Egg incubators have revolutionized egg hatching, providing efficient and hassle-free options for chicken breeders. These machines eliminate the stress and uncertainty of traditional incubation procedures by providing a regulated environment for optimal incubator egg development.
This article will provide a step-by-step guide on hatching chicken eggs using an incubator and examine the various available machines, including their advantages and disadvantages.
Market share of eggs incubator machine
Research done by Fact.MR shows chicken egg incubators are majorly in demand due to the rising consumer demand for eggs and chicken meat. Worldwide production and consumption of chicken meat are increasing as people’s health awareness and inclusion of a diet high in protein increases. The capacity of an incubator machine to enhance egg hatchability contributes to the growth of the hen population. Increased population, consequently, increases the demand for egg incubators.
Within the forecast period of 2022 to 2032, the segment is expected to experience the fastest CAGR growth of 6%. The US, China, and Brazil are the world’s top producers, consumers, and traders of chicken meat. The United States, China, and India are the major producers of eggs.
Types of egg incubator machines
1. Still air incubator
Still-air incubators are egg incubators without a fan. To disperse heat inside the incubator, they rely on natural convection. Since the heat typically comes from above, the top of the incubator becomes considerably hotter than the area where the eggs are. To incubate eggs, the temperature must be between 100.5 and 101.5°F.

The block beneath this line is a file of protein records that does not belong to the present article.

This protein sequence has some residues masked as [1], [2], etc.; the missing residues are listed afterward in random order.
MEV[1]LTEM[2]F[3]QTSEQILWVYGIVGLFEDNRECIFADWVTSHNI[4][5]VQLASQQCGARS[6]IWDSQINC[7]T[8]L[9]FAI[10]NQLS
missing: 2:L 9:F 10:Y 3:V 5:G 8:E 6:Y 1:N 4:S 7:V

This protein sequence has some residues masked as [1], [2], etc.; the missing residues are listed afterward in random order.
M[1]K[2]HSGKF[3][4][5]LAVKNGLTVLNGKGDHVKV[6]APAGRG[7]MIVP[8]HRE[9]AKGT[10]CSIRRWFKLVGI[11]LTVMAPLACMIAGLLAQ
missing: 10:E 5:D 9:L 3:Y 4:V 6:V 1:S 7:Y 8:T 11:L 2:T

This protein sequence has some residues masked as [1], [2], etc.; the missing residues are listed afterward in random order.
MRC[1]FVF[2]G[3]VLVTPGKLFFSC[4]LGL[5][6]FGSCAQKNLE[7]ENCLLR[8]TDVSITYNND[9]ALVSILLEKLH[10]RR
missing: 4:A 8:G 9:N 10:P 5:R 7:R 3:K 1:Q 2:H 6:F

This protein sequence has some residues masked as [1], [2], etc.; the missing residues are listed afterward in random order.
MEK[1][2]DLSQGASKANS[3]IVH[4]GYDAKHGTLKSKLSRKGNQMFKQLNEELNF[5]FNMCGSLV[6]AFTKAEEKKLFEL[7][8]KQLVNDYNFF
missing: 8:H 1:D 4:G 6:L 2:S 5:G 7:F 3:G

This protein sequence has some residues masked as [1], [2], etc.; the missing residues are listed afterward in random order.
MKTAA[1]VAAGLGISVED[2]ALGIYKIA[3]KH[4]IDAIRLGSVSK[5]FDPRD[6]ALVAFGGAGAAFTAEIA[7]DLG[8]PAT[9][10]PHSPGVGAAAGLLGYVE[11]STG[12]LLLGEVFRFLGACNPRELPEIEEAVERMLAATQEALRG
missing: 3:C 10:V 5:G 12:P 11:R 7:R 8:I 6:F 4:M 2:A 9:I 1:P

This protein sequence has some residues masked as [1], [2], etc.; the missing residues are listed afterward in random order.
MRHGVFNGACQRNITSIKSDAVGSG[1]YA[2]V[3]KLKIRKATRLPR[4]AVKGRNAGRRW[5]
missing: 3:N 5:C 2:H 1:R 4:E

These chicken egg incubators can hold between 6 and 48 eggs. Still-air incubators are generally less expensive, with the basic models starting at about US$50 to US$300 for high-end models.
- They have a built-in thermostat to make adjusting the temperature during the hatching process simple
- They are perfect for small-scale farmers because they are simple to use
- They are a cost-effective choice for beginners or those on a budget
- The lack of a fan for air circulation might cause temperature changes inside the incubator, which can cause the eggs to heat up unevenly
- Slower hatching as a result of possible temperature changes
2. Forced air incubator